Friday, August 11, 2006

Santa Monica, California, 2006

With my old Trek mountain bike propped between my legs, I stand with my feet planted flat on the bike path that divides the neon crush of LA from the calm roughness of sand and sea. It is dark except for the ferris wheel spinning at the end of the Santa Monica Pier. I face the sea and can still hear Salif Keita's singing on the pier to the stringed sound of the kora, and the low beat of African drums.

The last time I heard Salif Keita I was on a bus cutting through the edge of the Sahara, and Tuaregs in indigo turbans held tight to their camel's saddles as they galloped past. The air was dry and desert sand particles blew and blew, gently blurring the speedy camels.

I am in southern California now, and I am not sure if it was more unreal to be on a bus crossing ancient salt caravan routes, or if that was gritty and real as grains of sand between my teeth, and this LA salty sea breeze in my face tonight, grown men pedalling fantastic six-foot tall bicycles, the ferris wheel spinning green and red sparks, is but a dream, albeit an American one.

I stand in the moonlight at the west edge of the continental United States of America, watching green and red lights spin on the ferris wheel on the end of the Santa Monica Pier. There's a giant green circle of lights with just a narrow strip of blinking red, and then the lights switch and the circles change to straight red lines shooting toward the sky, with just a flash of green on their ends.

As the moon rises higher, the pier begins to melt away except for flashes of a spinning green circle, the beach is all soft darts of flashlights gently probing dark mounds of hidden lovers, and gradually I begin to be aware of only the shadowy mountains jutting out into the Pacific, the swelling breathing greenness LA had once been, punctuated by the smell of citrus.

I hold my breath in the presence of this continent.

Then I pedal and pedal, onto the dark boardwalk of the night. I am whizzing next to the six-foot tall bicycles, and grown men perch on top like tiny children or trained circus monkeys. I laugh in childish glee for a moment, panting to keep up, and then without thinking ask the cyclist nearest me: how do you get down from that bike?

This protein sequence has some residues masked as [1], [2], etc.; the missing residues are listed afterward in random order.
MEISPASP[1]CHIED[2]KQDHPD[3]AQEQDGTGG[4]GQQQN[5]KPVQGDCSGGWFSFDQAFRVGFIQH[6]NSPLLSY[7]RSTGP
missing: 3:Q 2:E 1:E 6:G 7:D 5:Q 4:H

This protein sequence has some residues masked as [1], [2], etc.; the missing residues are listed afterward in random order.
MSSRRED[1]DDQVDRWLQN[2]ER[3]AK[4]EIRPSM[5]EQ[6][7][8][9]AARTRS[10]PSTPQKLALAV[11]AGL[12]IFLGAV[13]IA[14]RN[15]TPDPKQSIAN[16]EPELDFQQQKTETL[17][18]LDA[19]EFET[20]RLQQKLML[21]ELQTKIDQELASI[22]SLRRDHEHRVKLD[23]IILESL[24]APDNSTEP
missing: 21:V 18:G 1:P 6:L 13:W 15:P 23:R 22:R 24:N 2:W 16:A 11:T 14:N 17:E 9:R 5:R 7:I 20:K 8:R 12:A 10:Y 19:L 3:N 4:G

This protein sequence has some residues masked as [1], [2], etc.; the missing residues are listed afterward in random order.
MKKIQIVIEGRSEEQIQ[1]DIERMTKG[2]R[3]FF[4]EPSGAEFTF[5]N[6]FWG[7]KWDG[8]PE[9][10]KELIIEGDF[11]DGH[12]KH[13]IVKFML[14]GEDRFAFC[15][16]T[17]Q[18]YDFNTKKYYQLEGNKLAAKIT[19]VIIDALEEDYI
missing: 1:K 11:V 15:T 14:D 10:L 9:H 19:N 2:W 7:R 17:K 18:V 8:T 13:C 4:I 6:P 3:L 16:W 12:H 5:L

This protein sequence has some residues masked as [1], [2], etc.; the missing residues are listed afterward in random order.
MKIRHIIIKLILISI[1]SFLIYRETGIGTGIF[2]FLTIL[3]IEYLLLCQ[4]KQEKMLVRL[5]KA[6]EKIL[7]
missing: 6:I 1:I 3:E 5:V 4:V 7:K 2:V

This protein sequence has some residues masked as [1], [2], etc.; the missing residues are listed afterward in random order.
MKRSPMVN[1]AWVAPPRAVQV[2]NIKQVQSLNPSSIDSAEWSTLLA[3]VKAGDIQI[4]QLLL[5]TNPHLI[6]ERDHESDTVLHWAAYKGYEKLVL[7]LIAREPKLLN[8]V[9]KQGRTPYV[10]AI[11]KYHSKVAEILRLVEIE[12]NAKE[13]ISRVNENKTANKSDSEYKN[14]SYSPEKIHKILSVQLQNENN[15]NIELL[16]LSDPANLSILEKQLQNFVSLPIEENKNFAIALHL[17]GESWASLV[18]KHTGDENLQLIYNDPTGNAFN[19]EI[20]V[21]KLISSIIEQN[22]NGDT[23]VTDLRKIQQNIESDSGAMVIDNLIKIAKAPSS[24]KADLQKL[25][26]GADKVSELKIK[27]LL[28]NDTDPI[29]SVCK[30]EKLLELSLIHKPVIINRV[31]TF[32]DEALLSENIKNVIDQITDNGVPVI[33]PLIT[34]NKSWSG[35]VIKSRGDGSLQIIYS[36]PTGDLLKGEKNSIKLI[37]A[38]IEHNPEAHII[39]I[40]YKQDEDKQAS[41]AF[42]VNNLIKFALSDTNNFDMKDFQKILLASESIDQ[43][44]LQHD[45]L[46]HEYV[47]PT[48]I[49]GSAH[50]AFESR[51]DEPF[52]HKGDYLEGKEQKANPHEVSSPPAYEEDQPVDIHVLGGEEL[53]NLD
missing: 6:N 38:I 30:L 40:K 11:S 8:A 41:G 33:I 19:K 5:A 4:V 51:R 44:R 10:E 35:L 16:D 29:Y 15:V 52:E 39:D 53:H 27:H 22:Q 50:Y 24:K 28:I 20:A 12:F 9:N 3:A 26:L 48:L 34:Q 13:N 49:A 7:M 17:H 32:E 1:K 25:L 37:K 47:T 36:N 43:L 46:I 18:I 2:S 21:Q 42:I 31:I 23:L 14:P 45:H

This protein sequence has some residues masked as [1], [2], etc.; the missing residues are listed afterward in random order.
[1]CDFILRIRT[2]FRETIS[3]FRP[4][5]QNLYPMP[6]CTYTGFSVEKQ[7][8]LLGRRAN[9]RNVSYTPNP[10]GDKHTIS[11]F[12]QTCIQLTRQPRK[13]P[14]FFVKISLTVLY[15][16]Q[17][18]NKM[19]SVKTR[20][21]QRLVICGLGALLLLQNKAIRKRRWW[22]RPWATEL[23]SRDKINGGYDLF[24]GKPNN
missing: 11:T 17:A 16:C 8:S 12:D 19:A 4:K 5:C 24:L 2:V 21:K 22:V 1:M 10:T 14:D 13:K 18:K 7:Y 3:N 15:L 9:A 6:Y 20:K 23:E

He tilts his head in slow motion toward me and I see his eyes are merely hollows. He just looks at me as if does not comprehend my words, as if there's some social norm I've violated, as if he has pedalled so quickly his soul got left behind and spins endlessly, stop-and-go, in the ferris wheel.

Together, we pass a man slouched with a hand in his jacket pocket, as if he is packing a pistol, and I try not to go too fast, I don't swerve to avoid him. I ride so close, and he is wearing a grey hooded sweatshirt. I am not sure if I am smelling the sea or his sweat.

The six-foot tall bicycles pedal faster and faster, and I won't let them speed away, I chase them so they don't leave me behind, I am going to smile or wave to them as they remind me of when I was small. I keep up with them, close enough to finally hear hollow-eyes speak to the other, yes he has a gun, so matter-of-factly and with no surprise, so ready for darkness. My circus glee roars away in a sudden wind, and I see that they are grown men, and their faces are flat and cold against the sea breeze. Their faces are closed and lined like old men who have not lived the life they wanted.

I turn left, off the boardwalk, back toward the streets of LA.

(With all due respect and acknowledgement to F. Scott Fitzgerald)